Next week, Darden and Patterson get into the nitty-gritty of the new book and then outline a special, pre-publication offer.

Don't miss Part 2.

 

Discuss this article | Text Version

BretC

New York, USA

Can't Wait!

How many routines do you have in the book?

Bret
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Wolfie

Ummm..okay. So Arthur Jones' recommendation of 2 full-body workouts a week is now bunk? And that same recommendation from "The New HIT"?

And if Mr. Jones ever said anything about any other muscle group other than the lumbar group being trained once every two weeks, then I must have missed it.
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Ellington Darden

Bret,

The book contains 32 routines.

Ellington
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Ellington Darden

Wolfie wrote:
Ummm..okay. So Arthur Jones' recommendation of 2 full-body workouts a week is now bunk? And that same recommendation from "The New HIT"?

And if Mr. Jones ever said anything about any other muscle group other than the lumbar group being trained once every two weeks, then I must have missed it.


Remember, that's Tim Patterson's take on where Jones went wrong. But there's a lot of truth to what he's saying.

I usually start bodybuilders (even advanced men) on three workouts per week, when I personally train them. I like to see their form, intensity, and progression for at least two weeks, or sometimes even six weeks . . . before I cut back on the duration and frequency.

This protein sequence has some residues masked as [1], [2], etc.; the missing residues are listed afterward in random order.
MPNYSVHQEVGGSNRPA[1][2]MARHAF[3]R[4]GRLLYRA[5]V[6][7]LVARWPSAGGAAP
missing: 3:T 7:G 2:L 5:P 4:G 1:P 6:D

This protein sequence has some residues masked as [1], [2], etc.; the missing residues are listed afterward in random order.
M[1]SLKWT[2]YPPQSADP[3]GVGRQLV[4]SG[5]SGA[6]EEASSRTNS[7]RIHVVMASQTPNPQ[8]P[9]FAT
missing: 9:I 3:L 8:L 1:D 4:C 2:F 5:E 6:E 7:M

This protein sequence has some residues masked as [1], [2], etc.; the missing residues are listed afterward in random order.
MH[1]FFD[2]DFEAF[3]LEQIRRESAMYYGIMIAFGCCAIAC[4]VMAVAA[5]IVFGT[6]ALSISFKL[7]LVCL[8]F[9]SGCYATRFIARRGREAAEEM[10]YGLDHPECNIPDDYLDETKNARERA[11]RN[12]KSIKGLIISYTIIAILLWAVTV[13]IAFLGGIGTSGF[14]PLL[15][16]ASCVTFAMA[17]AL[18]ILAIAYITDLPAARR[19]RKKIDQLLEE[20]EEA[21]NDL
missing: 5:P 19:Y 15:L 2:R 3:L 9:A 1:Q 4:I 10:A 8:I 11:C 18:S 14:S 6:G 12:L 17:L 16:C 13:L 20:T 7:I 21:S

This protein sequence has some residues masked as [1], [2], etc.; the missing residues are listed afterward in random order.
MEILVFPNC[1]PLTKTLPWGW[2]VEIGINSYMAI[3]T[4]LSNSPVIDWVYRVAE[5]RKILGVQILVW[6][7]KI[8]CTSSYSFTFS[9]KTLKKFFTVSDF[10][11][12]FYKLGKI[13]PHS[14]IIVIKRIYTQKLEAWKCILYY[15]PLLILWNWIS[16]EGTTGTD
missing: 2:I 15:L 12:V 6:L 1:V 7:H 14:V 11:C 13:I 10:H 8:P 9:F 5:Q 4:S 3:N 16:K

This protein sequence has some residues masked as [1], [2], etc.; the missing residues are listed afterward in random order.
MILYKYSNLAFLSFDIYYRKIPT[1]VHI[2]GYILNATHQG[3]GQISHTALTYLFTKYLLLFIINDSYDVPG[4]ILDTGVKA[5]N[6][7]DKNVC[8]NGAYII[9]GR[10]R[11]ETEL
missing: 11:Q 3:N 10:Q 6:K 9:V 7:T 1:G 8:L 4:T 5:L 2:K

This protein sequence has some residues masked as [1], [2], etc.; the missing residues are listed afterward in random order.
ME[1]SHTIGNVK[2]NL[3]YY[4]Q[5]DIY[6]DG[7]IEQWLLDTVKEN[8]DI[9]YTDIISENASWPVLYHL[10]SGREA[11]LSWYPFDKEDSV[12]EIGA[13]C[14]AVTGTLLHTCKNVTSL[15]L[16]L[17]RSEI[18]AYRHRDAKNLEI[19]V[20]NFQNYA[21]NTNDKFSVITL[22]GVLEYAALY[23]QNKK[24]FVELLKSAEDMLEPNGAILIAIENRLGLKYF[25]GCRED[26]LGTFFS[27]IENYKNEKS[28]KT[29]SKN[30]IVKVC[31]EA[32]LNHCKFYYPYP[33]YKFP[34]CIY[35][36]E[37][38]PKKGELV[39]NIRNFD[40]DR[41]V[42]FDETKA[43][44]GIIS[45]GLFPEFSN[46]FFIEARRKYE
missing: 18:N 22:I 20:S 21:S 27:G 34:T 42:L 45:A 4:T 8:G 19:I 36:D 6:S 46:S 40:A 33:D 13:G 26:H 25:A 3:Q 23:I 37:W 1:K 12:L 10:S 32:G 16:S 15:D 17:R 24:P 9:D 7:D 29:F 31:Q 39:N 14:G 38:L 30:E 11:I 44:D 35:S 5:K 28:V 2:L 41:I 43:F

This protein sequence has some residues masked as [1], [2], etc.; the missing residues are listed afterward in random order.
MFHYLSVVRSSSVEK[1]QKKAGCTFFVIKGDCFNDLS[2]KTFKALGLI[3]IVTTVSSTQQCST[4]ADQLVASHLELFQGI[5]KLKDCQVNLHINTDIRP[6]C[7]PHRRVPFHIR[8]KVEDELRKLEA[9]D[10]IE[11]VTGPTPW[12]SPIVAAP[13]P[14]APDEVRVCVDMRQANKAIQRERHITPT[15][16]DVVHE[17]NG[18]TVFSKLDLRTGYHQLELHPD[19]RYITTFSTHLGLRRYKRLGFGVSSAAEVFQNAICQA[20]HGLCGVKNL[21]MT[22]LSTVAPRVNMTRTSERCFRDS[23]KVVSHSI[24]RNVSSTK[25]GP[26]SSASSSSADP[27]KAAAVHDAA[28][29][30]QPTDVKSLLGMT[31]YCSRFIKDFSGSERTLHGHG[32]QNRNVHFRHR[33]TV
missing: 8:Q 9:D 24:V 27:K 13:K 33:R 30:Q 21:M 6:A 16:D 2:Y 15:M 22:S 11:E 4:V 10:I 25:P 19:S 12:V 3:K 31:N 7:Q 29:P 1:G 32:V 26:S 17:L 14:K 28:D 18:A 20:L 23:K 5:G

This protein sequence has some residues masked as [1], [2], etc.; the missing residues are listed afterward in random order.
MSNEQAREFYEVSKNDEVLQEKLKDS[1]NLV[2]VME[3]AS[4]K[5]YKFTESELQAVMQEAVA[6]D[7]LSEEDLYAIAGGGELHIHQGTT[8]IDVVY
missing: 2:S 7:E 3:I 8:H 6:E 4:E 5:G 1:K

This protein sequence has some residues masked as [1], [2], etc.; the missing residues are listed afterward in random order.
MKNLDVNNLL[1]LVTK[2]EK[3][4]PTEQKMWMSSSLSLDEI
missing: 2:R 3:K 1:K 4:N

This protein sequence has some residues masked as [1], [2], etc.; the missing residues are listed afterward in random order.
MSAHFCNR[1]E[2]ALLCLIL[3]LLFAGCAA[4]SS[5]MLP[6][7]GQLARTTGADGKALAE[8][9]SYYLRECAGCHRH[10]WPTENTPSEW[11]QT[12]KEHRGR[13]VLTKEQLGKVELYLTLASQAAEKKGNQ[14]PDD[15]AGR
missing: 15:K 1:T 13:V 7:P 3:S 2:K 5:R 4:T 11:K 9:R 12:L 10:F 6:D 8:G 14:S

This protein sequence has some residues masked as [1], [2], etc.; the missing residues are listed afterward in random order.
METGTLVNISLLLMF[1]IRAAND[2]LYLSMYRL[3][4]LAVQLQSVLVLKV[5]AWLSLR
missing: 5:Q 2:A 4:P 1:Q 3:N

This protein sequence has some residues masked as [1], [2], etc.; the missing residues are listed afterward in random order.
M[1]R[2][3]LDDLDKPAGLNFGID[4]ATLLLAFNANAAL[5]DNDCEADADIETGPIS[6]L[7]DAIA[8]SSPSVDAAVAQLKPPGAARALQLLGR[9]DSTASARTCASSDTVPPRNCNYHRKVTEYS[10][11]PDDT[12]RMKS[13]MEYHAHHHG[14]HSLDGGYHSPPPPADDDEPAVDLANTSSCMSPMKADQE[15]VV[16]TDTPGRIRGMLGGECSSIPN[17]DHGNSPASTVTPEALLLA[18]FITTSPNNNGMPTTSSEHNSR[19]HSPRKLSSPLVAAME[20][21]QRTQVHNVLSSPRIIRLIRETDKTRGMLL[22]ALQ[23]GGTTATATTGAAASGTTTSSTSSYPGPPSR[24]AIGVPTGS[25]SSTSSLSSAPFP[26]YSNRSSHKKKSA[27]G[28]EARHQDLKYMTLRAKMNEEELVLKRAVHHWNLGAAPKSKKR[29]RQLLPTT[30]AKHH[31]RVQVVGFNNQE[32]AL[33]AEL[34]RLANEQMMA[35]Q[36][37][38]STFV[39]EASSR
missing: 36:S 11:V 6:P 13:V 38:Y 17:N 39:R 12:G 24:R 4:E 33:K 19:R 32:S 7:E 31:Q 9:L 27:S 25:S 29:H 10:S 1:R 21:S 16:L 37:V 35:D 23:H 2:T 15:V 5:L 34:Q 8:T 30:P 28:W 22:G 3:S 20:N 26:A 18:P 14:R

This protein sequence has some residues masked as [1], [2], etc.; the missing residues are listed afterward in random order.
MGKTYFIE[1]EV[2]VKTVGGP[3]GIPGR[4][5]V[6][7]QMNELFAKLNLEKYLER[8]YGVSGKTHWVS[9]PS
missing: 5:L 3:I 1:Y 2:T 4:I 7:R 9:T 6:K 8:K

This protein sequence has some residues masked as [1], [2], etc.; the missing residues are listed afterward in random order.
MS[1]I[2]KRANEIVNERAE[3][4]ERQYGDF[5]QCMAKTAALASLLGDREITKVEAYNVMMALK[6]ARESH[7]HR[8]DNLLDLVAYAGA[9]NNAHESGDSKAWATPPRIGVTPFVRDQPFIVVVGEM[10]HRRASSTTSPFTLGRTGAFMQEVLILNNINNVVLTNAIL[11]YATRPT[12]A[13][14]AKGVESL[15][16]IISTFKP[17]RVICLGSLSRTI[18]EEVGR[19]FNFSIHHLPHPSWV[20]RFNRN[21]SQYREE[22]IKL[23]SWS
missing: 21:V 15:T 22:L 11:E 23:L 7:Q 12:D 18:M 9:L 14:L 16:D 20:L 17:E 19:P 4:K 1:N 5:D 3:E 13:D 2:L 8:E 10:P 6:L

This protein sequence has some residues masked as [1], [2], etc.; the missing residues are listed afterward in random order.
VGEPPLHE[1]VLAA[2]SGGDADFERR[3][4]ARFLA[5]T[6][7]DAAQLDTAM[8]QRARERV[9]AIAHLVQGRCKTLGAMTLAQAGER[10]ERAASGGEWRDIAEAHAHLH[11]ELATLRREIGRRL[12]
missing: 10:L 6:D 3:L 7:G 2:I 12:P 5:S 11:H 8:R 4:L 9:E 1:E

Ellington

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logicbdj

Ontario, CAN

TRUTH....

"Exercise for the purpose of increasing function, strength and muscular endurance, should never be performed more than three times weekly, and better results will sometimes be produced by only two weekly exercises, or even one." p. 43

"Testing Recovery and Ability: Some few subjects will not make gains in strength if exercised more frequently than once every third week. And subjects that do beston a schedule of one exercise every second week are common; are usually subjects with a high percentage of fast-twitch fibers." (p. 55)

Now, this comes from Arthur's rehab book on the lumbar spine. It not only is specific to the spine (and for specific reasons I won't go into), but the infrequency is very particular to FT fibers. I would like to read a quote anywhere where Arthur states otherwise about other body parts... something that is not misinterpreted by those who like to think what they want to think.

As well, in regard to the IART and others getting along, for the past decade I have done my best to work with Winett, Mannie, Brzycki and others. I talk to these people and sometimes they write for our organization, but to go beyond this point is very difficult... they are not interested (busy lives, long hours at work, etc). I've had some of the other organizations/people make claims about what the IART stands for but, of course, not quote anything and misrepresent what we say. I tried to promote and work with Cyberpump, but they're not interested and the person who runs the site has sent me nasy e-mails that I have kept on file.